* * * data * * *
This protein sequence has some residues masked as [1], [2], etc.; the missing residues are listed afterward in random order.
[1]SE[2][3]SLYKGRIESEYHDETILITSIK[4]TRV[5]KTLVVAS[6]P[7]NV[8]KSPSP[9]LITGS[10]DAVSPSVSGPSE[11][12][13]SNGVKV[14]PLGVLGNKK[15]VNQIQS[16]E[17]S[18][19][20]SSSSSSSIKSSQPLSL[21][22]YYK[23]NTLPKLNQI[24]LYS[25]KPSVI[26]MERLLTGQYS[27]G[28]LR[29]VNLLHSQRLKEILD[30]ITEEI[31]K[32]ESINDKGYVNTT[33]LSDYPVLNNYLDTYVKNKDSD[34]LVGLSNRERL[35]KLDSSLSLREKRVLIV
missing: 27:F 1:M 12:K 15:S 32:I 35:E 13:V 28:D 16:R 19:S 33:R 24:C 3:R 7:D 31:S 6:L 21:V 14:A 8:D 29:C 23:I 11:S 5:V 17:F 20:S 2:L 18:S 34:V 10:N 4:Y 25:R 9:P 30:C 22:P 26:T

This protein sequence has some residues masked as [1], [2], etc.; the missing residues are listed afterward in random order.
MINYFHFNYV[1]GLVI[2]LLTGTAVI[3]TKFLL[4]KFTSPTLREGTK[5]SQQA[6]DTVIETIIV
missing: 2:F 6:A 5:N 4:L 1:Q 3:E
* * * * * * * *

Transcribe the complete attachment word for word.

This protein sequence has some residues masked as [1], [2], etc.; the missing residues are listed afterward in random order.
[1]SE[2][3]SLYKGRIESEYHDETILITSIK[4]TRV[5]KTLVVAS[6]P[7]NV[8]KSPSP[9]LITGS[10]DAVSPSVSGPSE[11][12][13]SNGVKV[14]PLGVLGNKK[15]VNQIQS[16]E[17]S[18][19][20]SSSSSSSIKSSQPLSL[21][22]YYK[23]NTLPKLNQI[24]LYS[25]KPSVI[26]MERLLTGQYS[27]G[28]LR[29]VNLLHSQRLKEILD[30]ITEEI[31]K[32]ESINDKGYVNTT[33]LSDYPVLNNYLDTYVKNKDSD[34]LVGLSNRERL[35]KLDSSLSLREKRVLIV
missing: 27:F 1:M 12:K 15:S 32:I 35:E 13:V 28:D 16:R 19:S 33:R 24:C 3:R 7:D 31:S 6:L 21:V 14:A 8:D 29:C 23:I 11:S 5:V 17:F 20:S 2:L 18:S 34:V 10:N 4:Y 25:R 9:P 30:C 22:P 26:T

This protein sequence has some residues masked as [1], [2], etc.; the missing residues are listed afterward in random order.
MINYFHFNYV[1]GLVI[2]LLTGTAVI[3]TKFLL[4]KFTSPTLREGTK[5]SQQA[6]DTVIETIIV
missing: 2:F 6:A 5:N 4:L 1:Q 3:E